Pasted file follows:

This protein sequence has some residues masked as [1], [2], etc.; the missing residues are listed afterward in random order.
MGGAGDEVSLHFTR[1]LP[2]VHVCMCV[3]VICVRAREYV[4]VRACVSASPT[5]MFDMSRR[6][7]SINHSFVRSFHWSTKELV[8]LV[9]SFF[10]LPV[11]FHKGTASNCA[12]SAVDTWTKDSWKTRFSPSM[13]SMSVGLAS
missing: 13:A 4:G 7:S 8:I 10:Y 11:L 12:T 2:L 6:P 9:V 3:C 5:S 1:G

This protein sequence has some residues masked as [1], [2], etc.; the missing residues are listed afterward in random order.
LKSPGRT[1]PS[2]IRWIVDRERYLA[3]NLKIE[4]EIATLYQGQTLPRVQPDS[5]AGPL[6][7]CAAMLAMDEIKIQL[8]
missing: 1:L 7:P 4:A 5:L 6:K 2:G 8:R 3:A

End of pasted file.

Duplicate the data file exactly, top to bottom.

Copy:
This protein sequence has some residues masked as [1], [2], etc.; the missing residues are listed afterward in random order.
MGGAGDEVSLHFTR[1]LP[2]VHVCMCV[3]VICVRAREYV[4]VRACVSASPT[5]MFDMSRR[6][7]SINHSFVRSFHWSTKELV[8]LV[9]SFF[10]LPV[11]FHKGTASNCA[12]SAVDTWTKDSWKTRFSPSM[13]SMSVGLAS
missing: 13:A 4:G 7:S 8:I 10:Y 11:L 12:T 2:L 6:P 9:V 3:C 5:S 1:G

This protein sequence has some residues masked as [1], [2], etc.; the missing residues are listed afterward in random order.
LKSPGRT[1]PS[2]IRWIVDRERYLA[3]NLKIE[4]EIATLYQGQTLPRVQPDS[5]AGPL[6][7]CAAMLAMDEIKIQL[8]
missing: 1:L 7:P 4:A 5:L 6:K 2:G 8:R 3:A